The only reason we haven’t collectively declared the need for an exorcism is that ze’s not a malicious god.  If anything, Autarch is a trickster god, dedicated to keeping us from taking ourselves too seriously through whatever means necessary, twisting our own words into parodies of themselves, making palindromes of poetry and poetry of palindromes.  How can we not laugh, when they are with us?  How can we not accept the glorious escape from accountability that ze provides?

                  How can we trust our own words in any context, when hey fight lave tin reformed while we weren’t paying attention?

                  Some gods are more trouble than they’re worth.

Artist Lee Moyer (The Doom That Came to Atlantic City, Starstruck) and author Seanan McGuire (Middlegame, Every Heart a Doorway) have joined forces to bring you icons and stories of the small deities who manage our modern world, from the God of Social Distancing to the God of Finding a Parking Space.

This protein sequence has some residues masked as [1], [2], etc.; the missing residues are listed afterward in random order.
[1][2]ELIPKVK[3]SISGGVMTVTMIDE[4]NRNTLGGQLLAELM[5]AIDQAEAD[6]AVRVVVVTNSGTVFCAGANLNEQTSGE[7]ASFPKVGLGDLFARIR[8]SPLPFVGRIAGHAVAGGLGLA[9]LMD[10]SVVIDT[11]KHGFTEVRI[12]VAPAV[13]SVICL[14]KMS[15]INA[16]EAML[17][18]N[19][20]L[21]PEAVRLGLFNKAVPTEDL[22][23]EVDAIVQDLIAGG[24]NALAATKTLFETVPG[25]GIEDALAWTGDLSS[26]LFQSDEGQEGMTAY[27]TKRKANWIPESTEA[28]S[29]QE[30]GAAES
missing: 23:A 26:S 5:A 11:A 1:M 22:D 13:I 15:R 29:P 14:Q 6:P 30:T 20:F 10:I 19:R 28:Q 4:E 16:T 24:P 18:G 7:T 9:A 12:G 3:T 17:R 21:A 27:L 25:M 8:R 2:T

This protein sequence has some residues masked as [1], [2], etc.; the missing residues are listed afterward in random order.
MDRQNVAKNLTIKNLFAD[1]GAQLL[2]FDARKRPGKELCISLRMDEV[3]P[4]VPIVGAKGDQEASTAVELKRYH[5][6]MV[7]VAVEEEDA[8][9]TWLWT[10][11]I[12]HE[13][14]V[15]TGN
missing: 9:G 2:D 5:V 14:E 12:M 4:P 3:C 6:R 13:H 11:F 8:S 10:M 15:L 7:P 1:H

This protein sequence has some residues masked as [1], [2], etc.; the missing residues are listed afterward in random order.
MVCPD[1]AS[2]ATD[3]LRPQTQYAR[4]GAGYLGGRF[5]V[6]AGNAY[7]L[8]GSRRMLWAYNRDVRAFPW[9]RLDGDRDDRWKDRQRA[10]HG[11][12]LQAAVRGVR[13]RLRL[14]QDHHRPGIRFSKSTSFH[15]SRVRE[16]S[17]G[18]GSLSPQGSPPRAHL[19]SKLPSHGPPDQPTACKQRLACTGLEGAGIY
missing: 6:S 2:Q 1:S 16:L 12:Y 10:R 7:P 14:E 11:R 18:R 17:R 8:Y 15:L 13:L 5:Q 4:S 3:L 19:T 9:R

Join in each week on Monday, Wednesday, and Friday for a guide to the many tiny divinities:

Tumblr: https://smallgodseries.tumblr.com/

Twitter: https://twitter.com/smallgodseries

Instagram: https://www.instagram.com/smallgodseries/

Homepage: http://www.smallgodseries.com/

Simon, The Small God of Hairdos

[image description: A blue-eyed blonde in a scoop-neck black shirt, leather jacket, and blue tiger-eye necklace on a silver chain stands in front of a chart of classic hair/wig styles – many of which are named ‘Bob’. Text reads, “131, Simon ~ The Small God of Hairdos”]

​She will help you find your better self.

​Beauty is only skin deep, but hair is a form of art, and she is Michelangelo, she is DaVinci and O’Keefe and Franzetta.  She sits at the intersection of sculpture and painting and fabric art, spinning her transitory wonders, and as long as you think you look perfect, she knows that you are.  She knows that for all of us, looking into the mirror and seeing what we expect to see can be the most powerful sacrament in a universe filled with benedictions.